Joe, what do you concider an average violinist ?   

And is the $00.30 per hour for the average violin maker in China or the average violinist in a symphony ?       dunno

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Joe
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Fiddlestix said

 Joe, what do you concider an average violinist ?   

And is the $00.30 per hour for the average violin maker in China or the average violinist in a symphony ?       dunno

That's a funny question....but Ill try to respond.

For every employed violinist in the symphony there are 160 aspiring violinists that are doing something other than play their fiddle to make a living.  Divide that generous 100,000 dollar a year salary by 161 and you get $621 each. There about 260 working days in the year, that's 2080 working hours.  That works out to be about 30 cents an hour average wage for the 161 violinists.

Now, do you want to be the one luthier who sells one violin every 3 to 5 years to that symphony musician, or do you want to mass produce playable violins and sell to the other 160 who cant afford an expensive fiddle.   

dancinbunny

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TerryT
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I think your maths has a flaw, Joe.
You can only average the salary of earning violinists, as if they aren't earning they aren't an earning violinist, if you see what I mean.
I think you need to take into account the varying salaries of earning violinists then average that out into the number of violinists who are earning.
That then becomes the average salary of a earning violinist (who is earning).

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Joe
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TerryT said
I think your maths has a flaw, Joe.
You can only average the salary of earning violinists, as if they aren't earning they aren't an earning violinist, if you see what I mean.
I think you need to take into account the varying salaries of earning violinists then average that out into the number of violinists who are earning.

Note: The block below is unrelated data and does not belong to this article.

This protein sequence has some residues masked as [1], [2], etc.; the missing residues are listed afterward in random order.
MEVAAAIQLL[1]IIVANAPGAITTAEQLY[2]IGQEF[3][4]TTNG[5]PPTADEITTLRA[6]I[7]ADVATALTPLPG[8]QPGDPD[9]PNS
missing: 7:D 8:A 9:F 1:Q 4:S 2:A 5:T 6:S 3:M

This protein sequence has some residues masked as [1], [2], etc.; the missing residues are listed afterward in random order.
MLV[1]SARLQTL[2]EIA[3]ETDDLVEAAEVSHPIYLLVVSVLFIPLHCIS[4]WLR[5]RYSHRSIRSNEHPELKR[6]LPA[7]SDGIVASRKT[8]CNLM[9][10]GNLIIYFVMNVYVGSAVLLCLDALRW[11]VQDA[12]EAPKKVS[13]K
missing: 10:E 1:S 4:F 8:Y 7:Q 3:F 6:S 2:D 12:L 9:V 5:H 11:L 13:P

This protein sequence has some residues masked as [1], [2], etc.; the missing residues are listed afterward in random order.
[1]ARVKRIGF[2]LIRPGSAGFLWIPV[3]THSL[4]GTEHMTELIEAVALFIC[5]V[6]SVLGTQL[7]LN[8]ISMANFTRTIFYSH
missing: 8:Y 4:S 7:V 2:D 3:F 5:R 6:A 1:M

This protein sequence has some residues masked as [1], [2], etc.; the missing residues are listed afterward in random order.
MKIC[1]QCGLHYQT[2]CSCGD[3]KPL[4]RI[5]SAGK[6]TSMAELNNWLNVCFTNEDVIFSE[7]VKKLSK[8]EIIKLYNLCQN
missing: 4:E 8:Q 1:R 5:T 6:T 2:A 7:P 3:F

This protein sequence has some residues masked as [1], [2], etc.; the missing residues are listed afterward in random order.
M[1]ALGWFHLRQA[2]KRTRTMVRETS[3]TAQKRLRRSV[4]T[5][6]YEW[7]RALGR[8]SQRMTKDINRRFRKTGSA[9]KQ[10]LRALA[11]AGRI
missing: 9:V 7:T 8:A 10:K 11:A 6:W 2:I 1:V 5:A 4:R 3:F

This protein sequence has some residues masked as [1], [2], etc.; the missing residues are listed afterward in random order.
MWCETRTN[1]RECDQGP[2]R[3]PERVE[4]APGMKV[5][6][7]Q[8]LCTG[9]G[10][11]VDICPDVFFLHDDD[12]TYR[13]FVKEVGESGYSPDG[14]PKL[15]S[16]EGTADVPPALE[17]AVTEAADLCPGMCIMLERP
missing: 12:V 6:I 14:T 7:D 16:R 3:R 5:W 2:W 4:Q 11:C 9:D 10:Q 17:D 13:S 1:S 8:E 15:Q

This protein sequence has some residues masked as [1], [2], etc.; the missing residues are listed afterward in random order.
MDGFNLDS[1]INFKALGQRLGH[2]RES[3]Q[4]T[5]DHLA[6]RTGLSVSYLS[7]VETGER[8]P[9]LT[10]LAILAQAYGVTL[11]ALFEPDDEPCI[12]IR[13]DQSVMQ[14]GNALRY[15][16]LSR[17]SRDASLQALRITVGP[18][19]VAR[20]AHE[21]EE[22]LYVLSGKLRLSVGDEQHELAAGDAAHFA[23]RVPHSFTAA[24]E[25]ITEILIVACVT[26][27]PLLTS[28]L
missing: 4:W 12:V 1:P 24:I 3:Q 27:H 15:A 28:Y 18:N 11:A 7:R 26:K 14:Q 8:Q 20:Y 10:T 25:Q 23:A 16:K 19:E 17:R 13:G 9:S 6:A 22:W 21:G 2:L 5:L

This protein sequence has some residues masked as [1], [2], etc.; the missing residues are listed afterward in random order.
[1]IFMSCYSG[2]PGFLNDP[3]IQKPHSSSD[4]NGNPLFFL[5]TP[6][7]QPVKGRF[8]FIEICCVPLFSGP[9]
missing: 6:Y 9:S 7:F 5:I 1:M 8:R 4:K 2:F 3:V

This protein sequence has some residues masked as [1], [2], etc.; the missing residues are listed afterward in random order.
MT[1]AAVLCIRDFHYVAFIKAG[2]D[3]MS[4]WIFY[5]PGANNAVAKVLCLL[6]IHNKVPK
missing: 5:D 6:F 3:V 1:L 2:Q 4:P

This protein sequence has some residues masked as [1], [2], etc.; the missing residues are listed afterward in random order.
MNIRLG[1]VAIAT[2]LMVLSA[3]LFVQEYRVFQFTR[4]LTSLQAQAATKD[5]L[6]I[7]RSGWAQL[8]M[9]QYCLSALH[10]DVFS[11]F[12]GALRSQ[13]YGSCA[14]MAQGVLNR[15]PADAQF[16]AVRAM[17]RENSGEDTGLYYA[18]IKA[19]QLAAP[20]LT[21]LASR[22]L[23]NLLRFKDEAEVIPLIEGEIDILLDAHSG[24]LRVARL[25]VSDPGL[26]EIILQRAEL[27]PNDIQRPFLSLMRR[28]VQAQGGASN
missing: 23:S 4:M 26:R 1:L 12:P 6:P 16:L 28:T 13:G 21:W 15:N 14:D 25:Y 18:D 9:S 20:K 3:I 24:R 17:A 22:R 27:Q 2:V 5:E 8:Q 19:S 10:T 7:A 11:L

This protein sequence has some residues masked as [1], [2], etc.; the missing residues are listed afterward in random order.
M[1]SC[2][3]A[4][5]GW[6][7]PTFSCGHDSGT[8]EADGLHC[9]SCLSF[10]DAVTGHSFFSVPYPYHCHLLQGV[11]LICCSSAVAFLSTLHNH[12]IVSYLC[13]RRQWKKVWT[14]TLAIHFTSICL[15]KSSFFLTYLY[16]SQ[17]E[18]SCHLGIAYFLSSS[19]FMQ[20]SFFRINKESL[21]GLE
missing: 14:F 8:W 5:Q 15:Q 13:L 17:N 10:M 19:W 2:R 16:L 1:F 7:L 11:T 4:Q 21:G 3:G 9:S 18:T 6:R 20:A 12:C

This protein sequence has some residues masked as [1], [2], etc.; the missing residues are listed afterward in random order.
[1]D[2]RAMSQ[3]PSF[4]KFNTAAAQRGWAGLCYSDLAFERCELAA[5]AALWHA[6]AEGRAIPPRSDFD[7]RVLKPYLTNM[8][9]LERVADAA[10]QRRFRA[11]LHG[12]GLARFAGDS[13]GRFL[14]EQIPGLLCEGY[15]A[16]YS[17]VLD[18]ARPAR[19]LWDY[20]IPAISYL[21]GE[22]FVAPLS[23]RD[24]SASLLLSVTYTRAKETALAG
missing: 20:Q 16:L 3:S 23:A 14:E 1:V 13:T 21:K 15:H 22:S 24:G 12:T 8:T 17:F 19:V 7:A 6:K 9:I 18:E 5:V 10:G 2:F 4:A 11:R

That then becomes the average salary of a earning violinist (who is earning).

facepalm

 

roflolI dont think so....I am a commercial pilot not earning anything in that capacity, however, I am included in the national statistics for average commercial pilot income. Just because a violinist is not working does not erase them from the charts.  That means you prefer to disenfranchise musicians just because they are not working.  I wonder what the musicians union would say about that. 

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NoirVelours
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A subway earning would make me happy if it means playing the violin for a living! The bump here is: for a living HAHA... not sure subway coins can pay the rent or the bills. *sighs* back to accounting studies... no wait it's weekend I can play all my heart! cheerleader

"It can sing like a bird, it can cry like a human being, it can be very angry, it can be all that humans are" Maxim Vengerov

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Fiddlestix
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http://www.wsws.org/articles/2.....-o10.shtml 

I think you are mixing apples and oranges on this topic.

This can apply to just about any profession, including writer's. It's just a matter of the rate of unemployment and people seeking work.

Above is an article/interview with a member of the Detroit Symphony Orchestra, re: pay scale, musician's waiting for fill in position's etc....

                          It's a back and forth rat race   fish